Similar schemes of temptation

A few years after the judge's verdict, from 1998, moderated Sabine Christiansen her show of the same name. The political-media complex has never really recovered from this shock. Because politicians and journalists were suddenly sitting together here and thought they were eye-to-eye – which doesn’t mean anything at first. But they also thought they were on functionally the same paths. Suddenly he liked it star-Man Uli Jörges in the role of substitute chancellor and didn't even notice that he had not only left his journalistic dance area, but had actually even betrayed it.

"The politicians seek and organize the followers of journalists", this sentence also comes from Jörges. He always wanted to do something about it. But it works, like the journalist Jürgen Leinemann after the experiences of the "Bonn Republic" on arrival in the "Spaceship Berlin", not about content, but about operation and power. Jörges was at least temporarily succumbed to this supposed power of the big journalist, who tells politicians where to go.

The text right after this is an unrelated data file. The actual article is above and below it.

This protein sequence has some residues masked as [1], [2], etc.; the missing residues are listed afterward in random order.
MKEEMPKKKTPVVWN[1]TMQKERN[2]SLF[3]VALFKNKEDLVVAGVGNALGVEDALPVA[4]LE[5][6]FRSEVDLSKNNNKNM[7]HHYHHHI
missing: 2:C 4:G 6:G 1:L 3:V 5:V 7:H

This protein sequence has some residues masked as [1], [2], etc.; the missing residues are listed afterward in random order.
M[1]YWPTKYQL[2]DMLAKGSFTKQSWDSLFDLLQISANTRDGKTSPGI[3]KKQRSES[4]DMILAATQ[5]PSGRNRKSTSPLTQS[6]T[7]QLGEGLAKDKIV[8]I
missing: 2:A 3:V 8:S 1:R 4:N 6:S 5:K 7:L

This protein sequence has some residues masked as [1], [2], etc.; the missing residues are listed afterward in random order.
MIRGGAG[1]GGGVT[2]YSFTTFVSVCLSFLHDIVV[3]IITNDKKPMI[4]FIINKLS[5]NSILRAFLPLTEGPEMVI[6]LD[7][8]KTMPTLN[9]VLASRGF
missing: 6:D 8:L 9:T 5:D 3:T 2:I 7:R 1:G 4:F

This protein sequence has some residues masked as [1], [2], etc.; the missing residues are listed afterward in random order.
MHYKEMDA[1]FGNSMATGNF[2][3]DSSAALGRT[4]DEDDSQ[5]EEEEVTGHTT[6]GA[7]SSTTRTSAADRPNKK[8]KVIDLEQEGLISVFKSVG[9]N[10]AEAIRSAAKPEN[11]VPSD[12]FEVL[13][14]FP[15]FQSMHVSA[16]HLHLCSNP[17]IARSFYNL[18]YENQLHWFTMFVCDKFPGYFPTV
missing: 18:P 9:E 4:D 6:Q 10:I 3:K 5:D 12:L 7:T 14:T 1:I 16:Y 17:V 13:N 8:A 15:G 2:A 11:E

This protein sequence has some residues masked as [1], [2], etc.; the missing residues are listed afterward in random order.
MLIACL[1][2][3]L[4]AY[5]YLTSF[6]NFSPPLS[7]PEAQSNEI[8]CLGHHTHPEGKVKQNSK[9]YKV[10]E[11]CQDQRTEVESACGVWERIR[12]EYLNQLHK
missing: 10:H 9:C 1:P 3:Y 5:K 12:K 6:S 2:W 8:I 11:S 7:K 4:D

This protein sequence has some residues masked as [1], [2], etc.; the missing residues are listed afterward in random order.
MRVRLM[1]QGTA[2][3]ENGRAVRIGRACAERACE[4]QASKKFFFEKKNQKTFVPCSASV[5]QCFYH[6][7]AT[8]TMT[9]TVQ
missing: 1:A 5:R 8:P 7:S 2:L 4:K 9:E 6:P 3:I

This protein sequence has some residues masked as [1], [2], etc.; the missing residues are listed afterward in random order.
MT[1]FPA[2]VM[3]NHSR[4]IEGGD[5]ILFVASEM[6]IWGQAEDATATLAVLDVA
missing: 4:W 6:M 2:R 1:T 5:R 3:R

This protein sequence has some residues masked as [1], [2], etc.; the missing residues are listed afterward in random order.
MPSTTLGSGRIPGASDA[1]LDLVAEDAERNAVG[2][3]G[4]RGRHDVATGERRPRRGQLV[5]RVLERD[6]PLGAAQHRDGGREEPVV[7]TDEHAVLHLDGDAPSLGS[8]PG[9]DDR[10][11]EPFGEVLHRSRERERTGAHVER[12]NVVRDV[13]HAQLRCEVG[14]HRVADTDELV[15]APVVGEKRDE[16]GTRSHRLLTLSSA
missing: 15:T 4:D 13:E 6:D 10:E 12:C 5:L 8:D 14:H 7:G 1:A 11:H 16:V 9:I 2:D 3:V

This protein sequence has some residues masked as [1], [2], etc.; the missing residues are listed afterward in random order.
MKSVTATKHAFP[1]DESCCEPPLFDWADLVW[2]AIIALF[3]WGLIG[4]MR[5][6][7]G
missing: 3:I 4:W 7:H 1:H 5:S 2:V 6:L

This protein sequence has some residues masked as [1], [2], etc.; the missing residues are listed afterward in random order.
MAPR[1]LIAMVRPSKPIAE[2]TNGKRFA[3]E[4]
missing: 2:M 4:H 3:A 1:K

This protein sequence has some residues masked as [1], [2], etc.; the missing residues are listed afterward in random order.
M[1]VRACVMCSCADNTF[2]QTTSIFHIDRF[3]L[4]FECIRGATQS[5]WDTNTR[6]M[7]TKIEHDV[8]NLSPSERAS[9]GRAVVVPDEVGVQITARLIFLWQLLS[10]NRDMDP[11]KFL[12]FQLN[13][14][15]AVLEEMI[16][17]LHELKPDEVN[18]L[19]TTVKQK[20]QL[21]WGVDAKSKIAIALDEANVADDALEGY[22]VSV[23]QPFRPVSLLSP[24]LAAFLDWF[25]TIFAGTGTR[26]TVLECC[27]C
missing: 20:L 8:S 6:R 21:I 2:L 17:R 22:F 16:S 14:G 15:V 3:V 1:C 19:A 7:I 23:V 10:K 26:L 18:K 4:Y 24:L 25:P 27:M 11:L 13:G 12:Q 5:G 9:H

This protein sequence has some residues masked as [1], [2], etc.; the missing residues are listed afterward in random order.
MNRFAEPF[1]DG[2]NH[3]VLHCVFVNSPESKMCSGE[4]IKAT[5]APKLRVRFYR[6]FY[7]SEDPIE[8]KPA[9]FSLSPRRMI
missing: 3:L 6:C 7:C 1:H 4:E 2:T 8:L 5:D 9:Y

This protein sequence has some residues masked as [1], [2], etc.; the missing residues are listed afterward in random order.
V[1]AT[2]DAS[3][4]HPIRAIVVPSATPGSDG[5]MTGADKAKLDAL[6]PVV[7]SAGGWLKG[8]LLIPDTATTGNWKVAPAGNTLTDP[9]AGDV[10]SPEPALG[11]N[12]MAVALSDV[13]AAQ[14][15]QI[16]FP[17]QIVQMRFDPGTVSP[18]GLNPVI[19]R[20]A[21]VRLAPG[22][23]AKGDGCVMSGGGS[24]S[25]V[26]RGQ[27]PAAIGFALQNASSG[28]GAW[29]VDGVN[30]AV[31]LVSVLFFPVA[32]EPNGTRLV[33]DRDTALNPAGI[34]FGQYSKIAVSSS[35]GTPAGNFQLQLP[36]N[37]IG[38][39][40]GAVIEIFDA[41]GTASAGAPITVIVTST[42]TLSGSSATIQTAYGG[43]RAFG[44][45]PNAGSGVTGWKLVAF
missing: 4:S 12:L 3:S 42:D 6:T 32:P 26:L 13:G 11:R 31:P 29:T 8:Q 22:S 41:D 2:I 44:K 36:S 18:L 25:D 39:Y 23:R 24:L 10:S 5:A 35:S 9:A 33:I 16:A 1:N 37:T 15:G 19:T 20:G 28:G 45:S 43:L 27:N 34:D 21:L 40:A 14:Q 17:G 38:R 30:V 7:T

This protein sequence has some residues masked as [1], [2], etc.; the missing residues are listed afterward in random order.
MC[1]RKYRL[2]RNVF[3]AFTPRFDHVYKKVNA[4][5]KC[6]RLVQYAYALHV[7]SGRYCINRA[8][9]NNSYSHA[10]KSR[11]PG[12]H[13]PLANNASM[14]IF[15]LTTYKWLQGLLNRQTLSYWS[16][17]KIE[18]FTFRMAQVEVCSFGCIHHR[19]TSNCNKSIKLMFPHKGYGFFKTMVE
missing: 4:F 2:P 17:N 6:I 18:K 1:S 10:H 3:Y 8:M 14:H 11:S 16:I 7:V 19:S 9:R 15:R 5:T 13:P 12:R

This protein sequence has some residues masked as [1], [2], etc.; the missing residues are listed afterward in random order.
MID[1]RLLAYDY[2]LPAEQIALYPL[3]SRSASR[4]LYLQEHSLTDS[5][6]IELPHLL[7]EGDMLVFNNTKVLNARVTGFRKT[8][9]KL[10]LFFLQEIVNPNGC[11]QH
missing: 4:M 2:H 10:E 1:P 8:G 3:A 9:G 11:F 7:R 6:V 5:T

Leinemann knew what he was writing about. Rarely has anyone dissected the political establishment as ruthlessly as he did mirror-Man, who in his book "Höhenrausch" in 2004 came across the banal and shocking realization that "politicians have a hard time with real life". And who just did not hide the fact that numerous journalists feel at least the same way. Especially when they are so close to this politics that they have the feeling that they can or even are allowed to play along. Leinemann, who was a friend of the then Chancellor Gerhard Schröder and on first-name terms, made no secret of his closeness to the object of desire. But he always reflected on this with a critical distance.

"Is it really only the politicians who savor their enormous opportunities to affirm themselves? And are they the only ones who claim that the many privileges that necessarily and happily accompany their professional life are nothing more than quasi-inevitable additions to the noble task of the common good?” asked Leinemann in 2005 in his speech on the “state of journalism” at the annual conference of Network research (Disclosure: I am a member and was once on the board. As was Julia Stein from the NDR state radio station in Kiel.)